For many years, Tata has been seen as a beacon of ethical conduct and good governance in India, a company free from the skulduggery for which many of its peers became notorious. However, the recent conflicts of interests between former chairmans Ratan Tata and Cyrus Mistry are tarnishing the company's untouchable reputation.
Tata Motors Stock drops over 10% steep decline in 5 years
Shares of Tata Motors tumbled 10.3% on Wednesday after India's largest carmaker by revenue reported a 96.2% year-on-year plunge in its third quarter net profit to $16.7 million. The stock closed at 436.55 rupees in the formerly known Bombay Stock Exchange, following disappointing October-December earnings announced on Tuesday. It is important to state that the upheaval began in October last year when Cyrus Mistry, the first chairman drawn from outside the founding family, was suddenly dismissed without explanation, exposing seething tensions between him and his predecessor Ratan Tata.
Mr Tata, now 79, who had run the group for 21 years before handing over to Mr Mistry, returned to the helm until a permanent successor could be found, promising to restore stability. But Mr Mistry, from a family of Mumbai tycoons that still owns 18% of the holding company Tata Sons, has refused to go quietly. The fall of over 10% was its biggest decline since May 30, 2012, with several brokerage firms lowering their target price for the stock. The company reported the surprise steep decline in consolidated net profit for the third quarter to 1.12 billion rupees, compared with 29.53 billion rupees in the same period the previous year, due to losses in its domestic business and lower profit at its U.K.-based overseas unit Jaguar Land Rover.
Tata in turmoil: Intense battle inside India's biggest business
Conflict spilled into the Tata Sons boardroom in July last year, after Tata Power, chaired by Mr Mistry, agreed the $1.4bn acquisition of a renewable energy company without seeking prior approval from the holding company. According to people close to Tata Sons and Mr Tata, this deal was seen as part of a pattern of behaviour in which Mr Mistry appeared to be trying to amass power, while restricting the involvement of the Tata Sons board and the Tata Trusts in key decisions. People close to Mr Mistry accuse Mr Tata of having brought in the new directors to ensure a clear vote for Mr Mistry’s imminent sacking — a claim denied by the company, which points to the three men’s extensive and diverse business experience.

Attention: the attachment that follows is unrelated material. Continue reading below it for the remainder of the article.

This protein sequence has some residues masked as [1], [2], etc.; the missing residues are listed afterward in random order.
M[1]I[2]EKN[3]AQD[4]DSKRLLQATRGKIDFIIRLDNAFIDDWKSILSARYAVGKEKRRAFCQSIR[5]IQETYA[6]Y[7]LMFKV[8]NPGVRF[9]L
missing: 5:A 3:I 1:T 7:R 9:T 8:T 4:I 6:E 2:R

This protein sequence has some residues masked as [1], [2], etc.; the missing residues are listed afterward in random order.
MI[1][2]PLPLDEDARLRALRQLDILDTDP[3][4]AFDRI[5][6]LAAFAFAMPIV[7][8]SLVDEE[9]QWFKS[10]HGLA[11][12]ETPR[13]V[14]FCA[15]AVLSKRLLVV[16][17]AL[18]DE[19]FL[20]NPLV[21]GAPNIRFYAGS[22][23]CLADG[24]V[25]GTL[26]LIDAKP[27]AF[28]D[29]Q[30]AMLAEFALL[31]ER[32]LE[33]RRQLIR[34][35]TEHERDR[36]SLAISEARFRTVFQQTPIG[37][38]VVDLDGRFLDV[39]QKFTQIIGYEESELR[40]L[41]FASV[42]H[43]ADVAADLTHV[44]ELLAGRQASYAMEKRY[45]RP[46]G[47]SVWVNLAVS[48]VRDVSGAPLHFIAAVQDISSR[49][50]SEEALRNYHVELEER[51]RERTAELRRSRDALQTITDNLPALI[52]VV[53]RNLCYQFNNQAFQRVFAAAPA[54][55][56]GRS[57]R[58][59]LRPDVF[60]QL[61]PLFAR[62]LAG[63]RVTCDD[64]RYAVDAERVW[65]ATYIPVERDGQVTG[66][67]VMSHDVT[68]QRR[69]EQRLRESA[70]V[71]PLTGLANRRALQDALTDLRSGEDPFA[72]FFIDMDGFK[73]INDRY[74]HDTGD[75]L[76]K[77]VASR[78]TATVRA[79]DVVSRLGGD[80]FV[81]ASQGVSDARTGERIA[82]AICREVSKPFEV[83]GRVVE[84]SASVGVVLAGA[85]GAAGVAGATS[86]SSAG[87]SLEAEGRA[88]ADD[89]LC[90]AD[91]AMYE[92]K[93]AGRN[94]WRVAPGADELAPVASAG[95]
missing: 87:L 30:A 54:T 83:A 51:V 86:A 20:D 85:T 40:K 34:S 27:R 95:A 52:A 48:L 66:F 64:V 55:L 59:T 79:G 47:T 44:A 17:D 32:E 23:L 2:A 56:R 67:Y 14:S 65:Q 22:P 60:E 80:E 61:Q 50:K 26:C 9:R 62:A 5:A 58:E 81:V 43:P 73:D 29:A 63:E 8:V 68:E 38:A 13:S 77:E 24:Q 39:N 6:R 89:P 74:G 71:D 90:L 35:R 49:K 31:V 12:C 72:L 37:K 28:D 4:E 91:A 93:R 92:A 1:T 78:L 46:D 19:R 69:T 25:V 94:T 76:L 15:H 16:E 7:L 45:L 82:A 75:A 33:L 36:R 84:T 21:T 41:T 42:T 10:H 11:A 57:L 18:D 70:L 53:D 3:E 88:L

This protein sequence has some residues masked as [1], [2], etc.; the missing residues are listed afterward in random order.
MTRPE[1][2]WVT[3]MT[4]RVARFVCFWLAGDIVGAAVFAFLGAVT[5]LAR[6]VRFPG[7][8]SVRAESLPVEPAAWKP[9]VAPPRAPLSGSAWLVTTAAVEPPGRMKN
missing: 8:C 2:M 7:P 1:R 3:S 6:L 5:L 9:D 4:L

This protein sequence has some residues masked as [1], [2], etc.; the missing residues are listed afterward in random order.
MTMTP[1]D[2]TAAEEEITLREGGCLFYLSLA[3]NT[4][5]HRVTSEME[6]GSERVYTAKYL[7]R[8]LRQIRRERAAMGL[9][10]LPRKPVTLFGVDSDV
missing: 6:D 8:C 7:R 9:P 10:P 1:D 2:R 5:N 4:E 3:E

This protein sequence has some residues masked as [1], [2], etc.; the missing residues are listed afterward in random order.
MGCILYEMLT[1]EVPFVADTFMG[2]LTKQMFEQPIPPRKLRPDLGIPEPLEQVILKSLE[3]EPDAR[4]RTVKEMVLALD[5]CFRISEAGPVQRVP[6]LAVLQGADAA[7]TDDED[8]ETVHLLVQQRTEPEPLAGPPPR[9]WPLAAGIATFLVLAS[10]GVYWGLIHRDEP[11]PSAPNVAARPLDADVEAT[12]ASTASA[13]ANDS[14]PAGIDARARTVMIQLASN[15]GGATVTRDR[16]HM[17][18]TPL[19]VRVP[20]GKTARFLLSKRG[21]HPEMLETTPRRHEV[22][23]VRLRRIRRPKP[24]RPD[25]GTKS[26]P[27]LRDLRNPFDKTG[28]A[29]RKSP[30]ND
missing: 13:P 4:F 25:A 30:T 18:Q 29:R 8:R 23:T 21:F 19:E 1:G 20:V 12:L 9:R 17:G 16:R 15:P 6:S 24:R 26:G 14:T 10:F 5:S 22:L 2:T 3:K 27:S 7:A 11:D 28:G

Since his dismissal, Mr Mistry has unleashed a stream of allegations, aimed at destroying Mr Tata’s cherished reputation for integrity and straightforward dealing, in what he says is a campaign to protect the group’s long-term future by ending supposedly deep-rooted governance flaws. Tata Sons has dismissed Mr Mistry’s claims — which range from violation of inside information rules to favourable deals given to Mr Tata’s friends — as driven by a personal vendetta, and accused him of poor performance and an attempt to amass excessive power.
The efforts to repair this damage will be monitored nervously far beyond Bombay House
Senior figures in Mumbai’s corporate world have warned privately of the risk that the fallout poses to the reputation of Indian business as a whole. Tata is by far the country’s biggest business group, with products varry from jewellery to heavy weapons, steel to table salt. It is one of the few Indian conglomerates to have built a truly global brand, with prestigious foreign assets including the UK luxury carmaker Jaguar Land Rover, and it deploys thousands of IT engineers to leading western companies. Tata is struggling with the first intergenerational shift of power in the post-liberalisation era. It’s coming down to tussles of ego — the fading away of one generation and the emergence of the next.
This is definitely a conspicuous blow to the reputation of India’s largest and most esteemed group has been a painful blow for the country as a whole, at a time when its government and businesses are striving to attract foreign investment by building a reputation for “ease of doing business” and casting off the murky image that has shrouded parts of its corporate sector.